If I was a diabetic, and I show symptoms that are beyond my control - I would need the medicines to cure the symptoms, in order for rest of my body to function because the part that produces it, isn't functioning - I will need to stay on this medicine (insulin) to help the body not to stress and cause further problems. The chemicals that our brain needs - a part of the body isn't producing it as this will cause stress - which if it triggers more stress - and the part that isn't producing it - will trigger something else.
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Old Jan 8, '12, 8:26 pm
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but this physician may choose options that may not be appropriate according to my faith - for instance, birth control pills is one of the cures. There are many recommendations - but these cures may not be an option that I would choose - St Paul Institute, was a office that holds to Catholic values, and will educate me about the disorder. Make sense?
Hi, MorningSong,

I want to commend you for your desire to follow Church teaching on artificial contraception, but I wanted to make it clear that, for medical reasons (not contraceptive reasons), birth control pills would be permissible. That is, if a health care provider prescribed "the Pill" in order to help relieve symptoms of endometriosis, it would be licit to use. There is nothing immoral about taking chemotherapeutic agents--even hormones--in order to treat a disease or relieve symptoms.

However, one could not morally take artificial contraceptives with the intent of preventing pregnancy.

Quote:
From Humanae Vitae: On the other hand, the Church does not consider at all illicit the use of those therapeutic means necessary to cure bodily diseases, even if a foreseeable impediment to procreation should result there from—provided such impediment is not directly intended for any motive whatsoever.
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Old Jan 8, '12, 8:51 pm
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Hi, MorningSong,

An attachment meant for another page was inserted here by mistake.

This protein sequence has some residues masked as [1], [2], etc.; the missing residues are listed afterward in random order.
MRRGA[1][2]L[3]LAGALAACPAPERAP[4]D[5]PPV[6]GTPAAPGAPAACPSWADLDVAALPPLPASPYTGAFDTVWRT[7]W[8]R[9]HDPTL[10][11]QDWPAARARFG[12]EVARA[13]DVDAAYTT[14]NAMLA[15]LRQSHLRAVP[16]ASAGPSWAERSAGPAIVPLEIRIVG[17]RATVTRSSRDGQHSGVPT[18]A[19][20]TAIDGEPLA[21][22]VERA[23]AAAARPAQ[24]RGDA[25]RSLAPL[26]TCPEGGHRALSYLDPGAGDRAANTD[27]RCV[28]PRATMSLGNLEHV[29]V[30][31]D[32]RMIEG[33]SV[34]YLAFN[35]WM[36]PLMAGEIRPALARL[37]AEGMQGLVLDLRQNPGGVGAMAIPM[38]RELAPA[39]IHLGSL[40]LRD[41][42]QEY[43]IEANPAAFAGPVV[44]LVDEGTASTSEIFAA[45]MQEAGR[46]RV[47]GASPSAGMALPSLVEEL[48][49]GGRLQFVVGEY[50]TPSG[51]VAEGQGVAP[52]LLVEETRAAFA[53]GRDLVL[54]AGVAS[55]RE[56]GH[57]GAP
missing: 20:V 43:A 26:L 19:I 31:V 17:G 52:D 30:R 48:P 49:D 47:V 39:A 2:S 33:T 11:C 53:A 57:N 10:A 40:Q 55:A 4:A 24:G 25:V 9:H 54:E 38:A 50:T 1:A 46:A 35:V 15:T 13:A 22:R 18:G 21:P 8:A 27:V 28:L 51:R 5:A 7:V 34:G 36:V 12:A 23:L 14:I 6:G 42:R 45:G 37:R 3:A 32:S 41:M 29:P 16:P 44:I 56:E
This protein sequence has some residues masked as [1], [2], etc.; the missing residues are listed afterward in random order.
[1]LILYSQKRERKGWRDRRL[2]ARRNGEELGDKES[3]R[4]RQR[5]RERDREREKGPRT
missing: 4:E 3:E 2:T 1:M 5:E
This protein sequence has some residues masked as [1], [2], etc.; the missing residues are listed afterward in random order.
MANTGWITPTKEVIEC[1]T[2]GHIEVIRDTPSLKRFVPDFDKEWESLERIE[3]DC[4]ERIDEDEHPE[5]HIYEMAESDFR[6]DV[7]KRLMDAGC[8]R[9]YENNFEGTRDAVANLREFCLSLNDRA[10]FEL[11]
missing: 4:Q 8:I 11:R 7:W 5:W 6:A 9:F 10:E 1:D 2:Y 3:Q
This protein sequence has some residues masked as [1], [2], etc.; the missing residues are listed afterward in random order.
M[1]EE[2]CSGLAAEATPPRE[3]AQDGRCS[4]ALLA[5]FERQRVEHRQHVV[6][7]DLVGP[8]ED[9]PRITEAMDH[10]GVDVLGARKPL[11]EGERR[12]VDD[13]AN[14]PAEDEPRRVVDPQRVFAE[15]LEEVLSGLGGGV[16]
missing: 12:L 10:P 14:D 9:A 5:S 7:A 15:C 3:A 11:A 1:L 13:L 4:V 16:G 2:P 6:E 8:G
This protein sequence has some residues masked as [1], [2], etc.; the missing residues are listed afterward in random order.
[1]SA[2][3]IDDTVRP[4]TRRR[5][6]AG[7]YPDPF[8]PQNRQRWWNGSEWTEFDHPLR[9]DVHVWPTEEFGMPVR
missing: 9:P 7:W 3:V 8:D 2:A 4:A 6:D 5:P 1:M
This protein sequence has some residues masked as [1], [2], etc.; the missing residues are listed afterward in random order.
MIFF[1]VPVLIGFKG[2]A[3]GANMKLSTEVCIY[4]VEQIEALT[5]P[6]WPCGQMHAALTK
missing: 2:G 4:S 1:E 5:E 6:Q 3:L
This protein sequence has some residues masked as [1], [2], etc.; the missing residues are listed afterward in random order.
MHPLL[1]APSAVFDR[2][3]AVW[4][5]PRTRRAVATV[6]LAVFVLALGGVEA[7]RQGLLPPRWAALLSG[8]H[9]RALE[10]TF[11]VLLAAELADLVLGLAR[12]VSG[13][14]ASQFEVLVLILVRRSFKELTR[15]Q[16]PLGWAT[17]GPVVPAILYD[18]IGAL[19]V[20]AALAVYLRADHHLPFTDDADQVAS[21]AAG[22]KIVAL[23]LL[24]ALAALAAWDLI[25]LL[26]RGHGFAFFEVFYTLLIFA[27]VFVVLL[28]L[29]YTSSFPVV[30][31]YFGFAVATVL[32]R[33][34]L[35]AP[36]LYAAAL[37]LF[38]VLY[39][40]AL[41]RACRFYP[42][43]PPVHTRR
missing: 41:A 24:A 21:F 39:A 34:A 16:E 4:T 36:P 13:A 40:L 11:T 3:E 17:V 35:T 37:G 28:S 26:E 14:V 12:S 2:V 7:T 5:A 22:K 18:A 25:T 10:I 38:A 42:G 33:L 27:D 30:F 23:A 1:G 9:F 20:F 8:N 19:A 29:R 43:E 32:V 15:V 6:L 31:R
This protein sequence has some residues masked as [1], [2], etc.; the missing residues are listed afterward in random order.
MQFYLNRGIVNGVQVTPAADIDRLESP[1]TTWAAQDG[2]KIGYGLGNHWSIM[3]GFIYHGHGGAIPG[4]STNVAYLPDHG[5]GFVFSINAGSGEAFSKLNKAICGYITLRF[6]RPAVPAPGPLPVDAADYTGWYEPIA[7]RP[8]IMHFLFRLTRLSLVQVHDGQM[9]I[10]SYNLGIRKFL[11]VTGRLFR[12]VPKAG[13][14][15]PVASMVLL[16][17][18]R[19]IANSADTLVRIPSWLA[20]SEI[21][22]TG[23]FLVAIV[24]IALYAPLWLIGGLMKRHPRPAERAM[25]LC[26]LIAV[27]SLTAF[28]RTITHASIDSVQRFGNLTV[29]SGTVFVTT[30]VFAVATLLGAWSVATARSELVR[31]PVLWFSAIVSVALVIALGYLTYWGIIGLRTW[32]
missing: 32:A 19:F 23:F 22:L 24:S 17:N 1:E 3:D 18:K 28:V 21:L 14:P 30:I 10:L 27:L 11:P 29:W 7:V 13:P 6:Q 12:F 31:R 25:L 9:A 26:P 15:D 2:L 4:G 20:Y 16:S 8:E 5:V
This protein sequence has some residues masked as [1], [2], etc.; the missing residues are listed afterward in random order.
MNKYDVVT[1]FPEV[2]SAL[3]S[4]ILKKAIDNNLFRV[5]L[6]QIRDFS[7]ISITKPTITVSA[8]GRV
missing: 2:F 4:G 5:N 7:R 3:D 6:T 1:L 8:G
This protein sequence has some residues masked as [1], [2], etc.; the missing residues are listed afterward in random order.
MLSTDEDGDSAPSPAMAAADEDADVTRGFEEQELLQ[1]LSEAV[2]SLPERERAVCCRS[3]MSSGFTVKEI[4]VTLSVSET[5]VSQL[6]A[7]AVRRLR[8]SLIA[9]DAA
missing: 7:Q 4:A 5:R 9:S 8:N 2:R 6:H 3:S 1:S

I want to commend you for your desire to follow Church teaching on artificial contraception, but I wanted to make it clear that, for medical reasons (not contraceptive reasons), birth control pills would be permissible. That is, if a health care provider prescribed "the Pill" in order to help relieve symptoms of endometriosis, it would be licit to use. There is nothing immoral about taking chemotherapeutic agents--even hormones--in order to treat a disease or relieve symptoms.

However, one could not morally take artificial contraceptives with the intent of preventing pregnancy.
Yes, I understood this and that was pointed out to me however, the birth control pill had the higher chance (and if reading the side effects) for cancer and since there was a background of cancer in my family - I ran the higher risk and at the time, since I was younger I would run (also) the risk of birth defects, at the time. When I saw the physician at St Paul Institute, he used a natural method, which I preferred. Pope Paul VI Institute: http://www.popepaulvi.com/ncfwh.htm

Sorry, I kept thinking it was St Paul Institute and the name is Pope Paul
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Old Jan 8, '12, 9:57 pm
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I think that some illnesses (bodily or mental) are due to natural causes, but some are due to the work of the devil (or the demon).

It is incorrect to think that all bodily illnesses have only physical causes; some physical illnesses are psychic in origin. Likewise, some mental disorders have a physical or bodily origin, but there are some that result from psychic and spiritual causes (e.g., grief, guilt, sin).

It is incorrect to think that all mental illnesses are due to the devil; but it is also incorrect to think that all mental illnesses result from natural causes.

Diabolical possession is not necessarily a bodily or mental sickness, but a behavioral aberration controlled by the devil. The only cure to this is by exorcism and prayer.

Those illnesses that are due solely to natural causes may be treated by doctors, but those that are due to the devil must be treated by a joint effort of the doctors and a spiritual person (priest/exorcist).

Some illnesses (bodily or mental) can be healed or helped by faith in prayer. However, if the patient is not healed by prayer, it does NOT necessarily mean that the person who prayed was lacking in faith.

When a psychological illness is apparent, one should not neglect the possibility that the problem might be rooted in the soul, and that the best method of treatment might not be medicines and psychiatry, but religion and the confessional.

My Disclosure: I am neither a doctor, a priest, a faith healer, or an expert in the soul. So, all the above are just my humble opinions.